The Black Woman’s Tears Swap Meet Is Open Every Day

Douglas Kearney

some black women are my friends & their tears seem the hems
                           of blue dresses.   I ball un-ball
my pocketed palms
                           & think on stockings, bells.

among my students sometimes number black women—
I wish their tears were rungs;  such desire may too be grease,                tho.

my mother’s youngest sister’s torn calendar tears,
             Mondays, Marches, 29ths, ’91s & ’83s
till wicker bins choke, shredder hacks.

a couple of tears, middle sister pinches at her eye,
a black woman’s spyglass. she peers
through the wide between her &.

my older cousins, black women, their tears are:
             (a)  fresh batteries in broken clocks
             (b)  ruined coin souvenirs
             (c)  wheatbread heels jim crowed in fridges
             (d)  what pitted the yellow linoleum thus

the black mother of the black woman who married me,
her tears’re sunk ships:
coral polyps load the lode  & awful hopeful at it.

...!!!] then I’m at last quiet.
                                       my daughter, black girl, rattles,
at me, her scabbard of tears.


my younger cousins, black women, their tears are:
            (a)  pill bottles
            (b)  in pill bottles
            (c)  lids you press down, then turn to loose
            (d)  anything bottled & near bathroom mirrors

likely my father’s oldest sister, black woman,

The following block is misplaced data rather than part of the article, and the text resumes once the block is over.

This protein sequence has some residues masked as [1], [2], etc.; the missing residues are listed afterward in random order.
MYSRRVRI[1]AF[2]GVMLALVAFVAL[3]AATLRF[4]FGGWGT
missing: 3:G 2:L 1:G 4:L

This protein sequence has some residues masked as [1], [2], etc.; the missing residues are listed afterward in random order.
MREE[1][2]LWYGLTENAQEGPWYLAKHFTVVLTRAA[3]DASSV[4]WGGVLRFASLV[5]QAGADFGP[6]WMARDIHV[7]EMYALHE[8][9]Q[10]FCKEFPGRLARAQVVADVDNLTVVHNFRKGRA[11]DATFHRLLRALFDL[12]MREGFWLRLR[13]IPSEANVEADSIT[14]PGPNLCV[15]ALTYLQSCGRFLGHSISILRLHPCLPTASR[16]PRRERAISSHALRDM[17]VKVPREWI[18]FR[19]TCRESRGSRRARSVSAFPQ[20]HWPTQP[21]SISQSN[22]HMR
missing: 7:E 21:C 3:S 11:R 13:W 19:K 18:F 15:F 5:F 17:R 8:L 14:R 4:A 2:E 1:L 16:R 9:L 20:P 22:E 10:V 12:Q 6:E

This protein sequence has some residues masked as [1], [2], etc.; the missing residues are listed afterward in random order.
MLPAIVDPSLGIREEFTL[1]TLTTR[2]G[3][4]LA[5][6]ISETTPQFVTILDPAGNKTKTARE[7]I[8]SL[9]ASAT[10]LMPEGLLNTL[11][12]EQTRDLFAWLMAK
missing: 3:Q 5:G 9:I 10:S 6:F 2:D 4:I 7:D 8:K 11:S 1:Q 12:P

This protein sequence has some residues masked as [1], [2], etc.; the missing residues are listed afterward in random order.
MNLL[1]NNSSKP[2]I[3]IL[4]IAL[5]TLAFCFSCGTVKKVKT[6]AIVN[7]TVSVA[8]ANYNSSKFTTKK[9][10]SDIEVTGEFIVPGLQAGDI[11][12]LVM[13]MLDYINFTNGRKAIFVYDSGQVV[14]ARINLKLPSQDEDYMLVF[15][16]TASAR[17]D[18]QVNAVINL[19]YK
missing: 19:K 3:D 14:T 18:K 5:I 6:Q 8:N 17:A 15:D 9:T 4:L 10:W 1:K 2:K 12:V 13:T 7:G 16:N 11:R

kept her tears where they’d pass for shotgun:
            slant shade the jamb threw as simmering mask.
 
            my father’s other sister, her tears stop his mouth,
or they’re wood doves, cote’d in his chestnut mind?

grandmother, my black father’s mother? gone.
her tears were empty chairs: pine
                                                  among pine-ware.

white bowl      though the rice there was tears of my great aunt,
black woman.

these days, my grandmother, black woman who mothered my               mother,
mislays her tears—she always finds them in the,
                                                            finds them in,
                                                            finds them—.

the black woman who married me,
her tears inside her out like black church stockings   /     runs.

& my black mother dead.

More by Douglas Kearney

The Irregular and/or Anti- and Ante- Regulative

Did not but didn’t not or did not not did? Woke up 
a rando hour in that ol’ double-bind of suspicions of 
activity (didn’t not did, did not’d). No sich thang ez 
reppytishun. Didn’t not not’d no such thing as. Only 
insistence, amplification of. Rigor, please!—I’ve 
been in a steady residency studying doing sans 
getting done (-) in. When abroad for the 
conference RE: conspiratorial unsuspicious 
activity, I insisted our syncopated metrics tender 
on the International Measure Exchange. To the 
registration: “Our data tight AF, Boo-Boo; toot 
sweet with my tote bag,” my lanyard swang Jesus 
piecey as I crooked bootied to the keynote. I sat in 
the not doing of doing what I did not. By&by 
came Q&A, I Q’ed: “can self-disciplined inactivity 
be considered inactivity as the disciplining of the 
self is a praxis and—.” In come Security a rented 
roughshod, all There they are, misconjugating where 
I stood. I stayed to rephrase my Q. I believed this 
a discourse. Security fixed to quantize my “offed” 
conduct with they copse of batons. I was a present 
ruckus, recused for actively inactivating me by 
vice and versa. This collabo took the discipline to 
the next level!

Related Poems

it was a dream

in which my greater self
rose up before me
accusing me of my life
with her extra finger
whirling in a gyre of rage
at what my days had come to.
what, 
i pleaded with her, could i do,
oh what could i have done?
and she twisted her wild hair
and sparked her wild eyes
and screamed as long as
i could hear her
This.  This.  This.